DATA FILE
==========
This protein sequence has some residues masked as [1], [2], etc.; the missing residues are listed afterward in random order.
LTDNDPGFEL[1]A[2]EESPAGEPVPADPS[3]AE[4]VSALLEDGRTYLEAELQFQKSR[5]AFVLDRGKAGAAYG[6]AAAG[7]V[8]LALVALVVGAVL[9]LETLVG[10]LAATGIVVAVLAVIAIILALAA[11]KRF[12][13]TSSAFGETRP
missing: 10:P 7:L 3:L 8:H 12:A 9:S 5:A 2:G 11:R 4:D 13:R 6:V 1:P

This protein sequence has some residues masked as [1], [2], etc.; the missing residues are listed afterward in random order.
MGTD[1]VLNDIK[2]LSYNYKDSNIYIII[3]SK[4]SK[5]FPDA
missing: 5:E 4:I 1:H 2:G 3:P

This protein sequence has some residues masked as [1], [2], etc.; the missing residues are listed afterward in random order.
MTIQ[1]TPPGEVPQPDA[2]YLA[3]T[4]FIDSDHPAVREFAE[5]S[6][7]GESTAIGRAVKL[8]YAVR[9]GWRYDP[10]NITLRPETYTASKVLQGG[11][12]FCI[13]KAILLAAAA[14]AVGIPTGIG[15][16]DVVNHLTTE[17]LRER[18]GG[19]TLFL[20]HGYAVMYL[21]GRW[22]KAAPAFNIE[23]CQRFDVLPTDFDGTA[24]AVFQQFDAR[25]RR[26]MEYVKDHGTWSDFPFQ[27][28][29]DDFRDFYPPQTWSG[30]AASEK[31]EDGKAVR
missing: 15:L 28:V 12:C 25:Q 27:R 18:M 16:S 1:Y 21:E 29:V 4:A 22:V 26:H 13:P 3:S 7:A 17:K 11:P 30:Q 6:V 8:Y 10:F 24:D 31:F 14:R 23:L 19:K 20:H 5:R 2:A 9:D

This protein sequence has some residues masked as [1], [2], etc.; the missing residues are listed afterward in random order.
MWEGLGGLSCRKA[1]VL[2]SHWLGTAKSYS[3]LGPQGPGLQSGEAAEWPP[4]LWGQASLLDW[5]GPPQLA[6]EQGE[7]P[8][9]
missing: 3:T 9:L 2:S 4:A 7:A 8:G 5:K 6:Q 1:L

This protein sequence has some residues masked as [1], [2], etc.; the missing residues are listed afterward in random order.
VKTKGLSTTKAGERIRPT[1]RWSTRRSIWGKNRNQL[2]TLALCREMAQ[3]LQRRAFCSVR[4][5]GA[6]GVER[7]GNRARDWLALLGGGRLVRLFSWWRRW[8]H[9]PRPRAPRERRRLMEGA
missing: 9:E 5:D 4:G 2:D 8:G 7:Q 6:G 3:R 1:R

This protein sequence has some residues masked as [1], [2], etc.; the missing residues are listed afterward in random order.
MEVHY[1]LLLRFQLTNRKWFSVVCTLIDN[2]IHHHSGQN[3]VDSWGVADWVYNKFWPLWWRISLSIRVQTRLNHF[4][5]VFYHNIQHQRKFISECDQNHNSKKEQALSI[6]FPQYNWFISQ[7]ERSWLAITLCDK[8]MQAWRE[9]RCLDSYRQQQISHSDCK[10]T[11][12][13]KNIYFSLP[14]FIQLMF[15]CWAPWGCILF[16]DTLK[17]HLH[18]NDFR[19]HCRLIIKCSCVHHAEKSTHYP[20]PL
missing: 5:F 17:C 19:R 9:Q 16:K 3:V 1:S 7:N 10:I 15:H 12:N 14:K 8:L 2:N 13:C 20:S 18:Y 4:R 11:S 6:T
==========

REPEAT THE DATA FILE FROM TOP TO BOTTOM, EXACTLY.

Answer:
This protein sequence has some residues masked as [1], [2], etc.; the missing residues are listed afterward in random order.
LTDNDPGFEL[1]A[2]EESPAGEPVPADPS[3]AE[4]VSALLEDGRTYLEAELQFQKSR[5]AFVLDRGKAGAAYG[6]AAAG[7]V[8]LALVALVVGAVL[9]LETLVG[10]LAATGIVVAVLAVIAIILALAA[11]KRF[12][13]TSSAFGETRP
missing: 10:P 7:L 3:L 8:H 12:A 9:S 5:A 2:G 11:R 4:D 13:R 6:V 1:P

This protein sequence has some residues masked as [1], [2], etc.; the missing residues are listed afterward in random order.
MGTD[1]VLNDIK[2]LSYNYKDSNIYIII[3]SK[4]SK[5]FPDA
missing: 5:E 4:I 1:H 2:G 3:P

This protein sequence has some residues masked as [1], [2], etc.; the missing residues are listed afterward in random order.
MTIQ[1]TPPGEVPQPDA[2]YLA[3]T[4]FIDSDHPAVREFAE[5]S[6][7]GESTAIGRAVKL[8]YAVR[9]GWRYDP[10]NITLRPETYTASKVLQGG[11][12]FCI[13]KAILLAAAA[14]AVGIPTGIG[15][16]DVVNHLTTE[17]LRER[18]GG[19]TLFL[20]HGYAVMYL[21]GRW[22]KAAPAFNIE[23]CQRFDVLPTDFDGTA[24]AVFQQFDAR[25]RR[26]MEYVKDHGTWSDFPFQ[27][28][29]DDFRDFYPPQTWSG[30]AASEK[31]EDGKAVR
missing: 15:L 28:V 12:C 25:Q 27:R 18:M 16:S 1:Y 21:E 29:V 4:A 22:V 26:H 13:P 3:S 7:A 17:K 11:P 30:Q 6:V 8:Y 10:F 24:D 31:F 14:R 23:L 19:K 20:H 5:R 2:A 9:D

This protein sequence has some residues masked as [1], [2], etc.; the missing residues are listed afterward in random order.
MWEGLGGLSCRKA[1]VL[2]SHWLGTAKSYS[3]LGPQGPGLQSGEAAEWPP[4]LWGQASLLDW[5]GPPQLA[6]EQGE[7]P[8][9]
missing: 3:T 9:L 2:S 4:A 7:A 8:G 5:K 6:Q 1:L

This protein sequence has some residues masked as [1], [2], etc.; the missing residues are listed afterward in random order.
VKTKGLSTTKAGERIRPT[1]RWSTRRSIWGKNRNQL[2]TLALCREMAQ[3]LQRRAFCSVR[4][5]GA[6]GVER[7]GNRARDWLALLGGGRLVRLFSWWRRW[8]H[9]PRPRAPRERRRLMEGA
missing: 9:E 5:D 4:G 2:D 8:G 7:Q 6:G 3:R 1:R

This protein sequence has some residues masked as [1], [2], etc.; the missing residues are listed afterward in random order.
MEVHY[1]LLLRFQLTNRKWFSVVCTLIDN[2]IHHHSGQN[3]VDSWGVADWVYNKFWPLWWRISLSIRVQTRLNHF[4][5]VFYHNIQHQRKFISECDQNHNSKKEQALSI[6]FPQYNWFISQ[7]ERSWLAITLCDK[8]MQAWRE[9]RCLDSYRQQQISHSDCK[10]T[11][12][13]KNIYFSLP[14]FIQLMF[15]CWAPWGCILF[16]DTLK[17]HLH[18]NDFR[19]HCRLIIKCSCVHHAEKSTHYP[20]PL
missing: 5:F 17:C 19:R 9:Q 16:K 3:V 1:S 7:N 10:I 15:H 12:N 14:K 8:L 2:N 13:C 20:S 18:Y 4:R 11:S 6:T